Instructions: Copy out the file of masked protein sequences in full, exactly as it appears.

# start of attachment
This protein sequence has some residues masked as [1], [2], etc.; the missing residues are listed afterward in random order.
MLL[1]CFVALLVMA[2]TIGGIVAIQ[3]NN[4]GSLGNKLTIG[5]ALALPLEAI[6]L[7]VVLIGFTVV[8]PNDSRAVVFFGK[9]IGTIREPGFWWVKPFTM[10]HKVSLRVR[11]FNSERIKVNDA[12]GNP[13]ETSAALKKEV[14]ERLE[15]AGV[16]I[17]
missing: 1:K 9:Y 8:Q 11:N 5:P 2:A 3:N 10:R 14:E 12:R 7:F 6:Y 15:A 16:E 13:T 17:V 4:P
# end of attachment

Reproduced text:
This protein sequence has some residues masked as [1], [2], etc.; the missing residues are listed afterward in random order.
MLL[1]CFVALLVMA[2]TIGGIVAIQ[3]NN[4]GSLGNKLTIG[5]ALALPLEAI[6]L[7]VVLIGFTVV[8]PNDSRAVVFFGK[9]IGTIREPGFWWVKPFTM[10]HKVSLRVR[11]FNSERIKVNDA[12]GNP[13]ETSAALKKEV[14]ERLE[15]AGV[16]I[17]
missing: 1:K 9:Y 8:Q 11:N 5:P 2:A 3:N 10:R 14:E 12:R 7:F 6:Y 15:A 16:E 13:T 17:V 4:P